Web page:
Located just outside Jerusalem’s city walls, near the Damascus Gate, you’ll find the Garden Tomb. Considered by many to be site of Jesus’ crucifixion, burial, and resurrection, the location is in some ways a “rival site” to the Church of the Holy Sepulchre. Despite the historical uncertainty, many agree the Garden Tomb serves as a visual reminder of Jesus’ atoning sacrifice for Christians around the world.
The tomb’s actual date of discovery is largely speculative. The popular view is that it was discovered in 1867 and was soon identified as the burial place of Jesus, mainly because it contains a first-century burial site. Nearby is a craggy escarpment that resembles a skull, commonly identified as Golgotha, or the “Hill of the Skull”, where Jesus was crucified.
What cannot be disputed, however, is that this site is a place of Christian significance. The tomb itself contains two side-by-side chambers. On the wall is a carved cross, likely added during the Byzantine period. The door and stone block outer wall of the tomb’s façade are relatively modern additions after the tomb was damaged by an earthquake.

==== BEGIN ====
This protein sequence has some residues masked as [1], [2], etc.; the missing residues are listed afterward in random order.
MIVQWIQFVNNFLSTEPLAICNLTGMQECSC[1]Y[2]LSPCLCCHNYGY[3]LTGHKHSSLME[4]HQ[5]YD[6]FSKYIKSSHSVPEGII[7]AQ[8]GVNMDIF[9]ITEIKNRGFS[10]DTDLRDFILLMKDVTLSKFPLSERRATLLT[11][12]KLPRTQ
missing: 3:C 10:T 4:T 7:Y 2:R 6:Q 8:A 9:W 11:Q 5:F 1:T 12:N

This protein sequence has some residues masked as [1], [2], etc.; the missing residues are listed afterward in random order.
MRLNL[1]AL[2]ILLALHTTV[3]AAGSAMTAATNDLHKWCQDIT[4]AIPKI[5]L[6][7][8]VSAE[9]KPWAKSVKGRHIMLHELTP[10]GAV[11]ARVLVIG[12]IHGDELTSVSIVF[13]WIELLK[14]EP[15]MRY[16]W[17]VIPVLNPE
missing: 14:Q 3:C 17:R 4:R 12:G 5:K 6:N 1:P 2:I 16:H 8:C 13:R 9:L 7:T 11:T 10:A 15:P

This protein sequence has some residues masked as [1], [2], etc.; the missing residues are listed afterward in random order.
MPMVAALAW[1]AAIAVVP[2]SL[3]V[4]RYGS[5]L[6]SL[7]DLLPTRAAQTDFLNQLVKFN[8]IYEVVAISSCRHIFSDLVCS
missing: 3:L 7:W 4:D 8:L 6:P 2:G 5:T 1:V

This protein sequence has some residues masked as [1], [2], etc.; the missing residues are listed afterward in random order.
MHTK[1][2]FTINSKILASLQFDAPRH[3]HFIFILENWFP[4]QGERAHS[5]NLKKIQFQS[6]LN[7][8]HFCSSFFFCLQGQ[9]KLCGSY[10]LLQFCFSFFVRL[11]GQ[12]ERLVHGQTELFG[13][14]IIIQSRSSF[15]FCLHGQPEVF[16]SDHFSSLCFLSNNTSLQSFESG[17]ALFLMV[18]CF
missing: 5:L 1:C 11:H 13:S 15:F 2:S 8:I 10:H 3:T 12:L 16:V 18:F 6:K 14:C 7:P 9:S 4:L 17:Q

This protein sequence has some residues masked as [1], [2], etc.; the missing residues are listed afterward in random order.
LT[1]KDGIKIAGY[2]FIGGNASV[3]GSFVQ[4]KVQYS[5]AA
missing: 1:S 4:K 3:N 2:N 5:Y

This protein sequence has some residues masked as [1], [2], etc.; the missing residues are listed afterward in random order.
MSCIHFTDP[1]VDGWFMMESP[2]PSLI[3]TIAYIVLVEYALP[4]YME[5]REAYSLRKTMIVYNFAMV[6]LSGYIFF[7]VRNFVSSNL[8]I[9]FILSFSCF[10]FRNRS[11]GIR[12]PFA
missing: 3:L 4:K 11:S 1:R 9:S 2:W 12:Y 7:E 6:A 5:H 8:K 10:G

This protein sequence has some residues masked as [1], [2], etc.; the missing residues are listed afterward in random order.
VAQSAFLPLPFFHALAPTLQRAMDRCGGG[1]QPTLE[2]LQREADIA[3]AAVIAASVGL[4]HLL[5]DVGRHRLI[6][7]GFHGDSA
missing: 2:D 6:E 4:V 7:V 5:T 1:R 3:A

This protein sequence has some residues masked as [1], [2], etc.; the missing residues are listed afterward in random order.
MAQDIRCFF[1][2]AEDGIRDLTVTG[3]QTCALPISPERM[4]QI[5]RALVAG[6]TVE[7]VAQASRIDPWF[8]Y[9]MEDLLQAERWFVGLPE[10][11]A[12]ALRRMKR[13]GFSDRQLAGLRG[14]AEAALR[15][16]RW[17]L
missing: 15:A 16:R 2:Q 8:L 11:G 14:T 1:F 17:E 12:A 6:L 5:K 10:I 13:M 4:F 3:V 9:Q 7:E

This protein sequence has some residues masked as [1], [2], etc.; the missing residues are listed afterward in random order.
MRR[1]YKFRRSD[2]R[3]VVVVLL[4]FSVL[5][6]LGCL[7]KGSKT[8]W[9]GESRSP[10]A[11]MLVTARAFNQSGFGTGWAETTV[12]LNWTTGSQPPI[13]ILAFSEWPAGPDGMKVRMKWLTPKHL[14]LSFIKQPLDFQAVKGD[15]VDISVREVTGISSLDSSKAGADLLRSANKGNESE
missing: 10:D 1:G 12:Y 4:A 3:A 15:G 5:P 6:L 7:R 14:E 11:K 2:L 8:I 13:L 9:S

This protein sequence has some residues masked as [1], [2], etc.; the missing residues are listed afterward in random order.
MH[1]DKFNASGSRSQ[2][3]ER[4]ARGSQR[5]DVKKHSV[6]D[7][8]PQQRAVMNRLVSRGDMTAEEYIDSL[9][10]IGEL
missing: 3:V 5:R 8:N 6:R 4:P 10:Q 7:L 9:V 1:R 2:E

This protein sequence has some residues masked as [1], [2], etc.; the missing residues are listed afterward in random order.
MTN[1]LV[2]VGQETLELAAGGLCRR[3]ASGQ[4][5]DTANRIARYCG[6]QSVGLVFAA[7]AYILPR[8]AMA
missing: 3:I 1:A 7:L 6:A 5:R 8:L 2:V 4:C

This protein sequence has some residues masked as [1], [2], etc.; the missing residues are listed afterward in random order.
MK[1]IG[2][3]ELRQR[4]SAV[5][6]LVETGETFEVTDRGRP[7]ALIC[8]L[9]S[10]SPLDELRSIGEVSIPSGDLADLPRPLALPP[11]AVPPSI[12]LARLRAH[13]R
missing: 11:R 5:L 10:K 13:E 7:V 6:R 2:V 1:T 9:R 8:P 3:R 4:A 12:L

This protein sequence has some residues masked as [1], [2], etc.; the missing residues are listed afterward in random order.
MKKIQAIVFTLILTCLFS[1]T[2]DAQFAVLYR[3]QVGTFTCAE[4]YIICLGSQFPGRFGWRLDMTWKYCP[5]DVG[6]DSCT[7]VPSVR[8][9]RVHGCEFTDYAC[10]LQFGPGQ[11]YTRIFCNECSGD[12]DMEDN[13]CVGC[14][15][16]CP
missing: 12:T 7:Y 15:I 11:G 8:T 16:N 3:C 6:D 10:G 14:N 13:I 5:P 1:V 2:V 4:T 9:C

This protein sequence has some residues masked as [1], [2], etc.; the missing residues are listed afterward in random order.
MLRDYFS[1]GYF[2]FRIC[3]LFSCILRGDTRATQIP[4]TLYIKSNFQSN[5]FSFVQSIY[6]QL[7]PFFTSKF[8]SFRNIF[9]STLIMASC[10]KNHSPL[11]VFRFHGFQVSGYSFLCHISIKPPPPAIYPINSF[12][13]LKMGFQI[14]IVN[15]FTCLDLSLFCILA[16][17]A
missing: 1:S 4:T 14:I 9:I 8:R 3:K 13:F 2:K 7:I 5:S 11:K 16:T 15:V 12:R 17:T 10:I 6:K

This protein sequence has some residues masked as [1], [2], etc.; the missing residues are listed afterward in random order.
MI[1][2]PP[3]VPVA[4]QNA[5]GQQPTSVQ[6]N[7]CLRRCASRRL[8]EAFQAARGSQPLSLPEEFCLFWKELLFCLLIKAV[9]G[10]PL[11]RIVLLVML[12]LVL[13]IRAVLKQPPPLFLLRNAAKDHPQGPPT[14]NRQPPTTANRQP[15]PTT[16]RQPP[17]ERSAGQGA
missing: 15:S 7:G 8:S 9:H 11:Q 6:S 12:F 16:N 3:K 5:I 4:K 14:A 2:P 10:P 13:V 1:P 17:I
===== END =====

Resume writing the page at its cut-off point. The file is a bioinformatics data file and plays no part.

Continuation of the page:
The garden is uniquely designed for quiet reflection and prayer. The high walls surrounding the area help to muffle city noise. Most visitors find the colorful flowers and tall trees, along with the stone walls and paths, create a pleasant atmosphere, perfect for contemplation. Rows of benches are strategically placed opposite the tomb to encourage group prayer or reading. Visiting groups often sing Psalms in various languages in the garden.
Maintained by the UK-based Garden Tomb Association, the site is open to the public Monday through Saturday between 8:30 am and 12:00 pm and 2:00 pm and 5:30 pm. Small groups are encouraged, because space inside the tomb is somewhat limited. Tours in English are available but must be booked in advance.
In addition to the tomb, visitors are encouraged to see the ancient water cistern and the wine press, both of which demonstrate that the area was in use during the period that Jesus lived.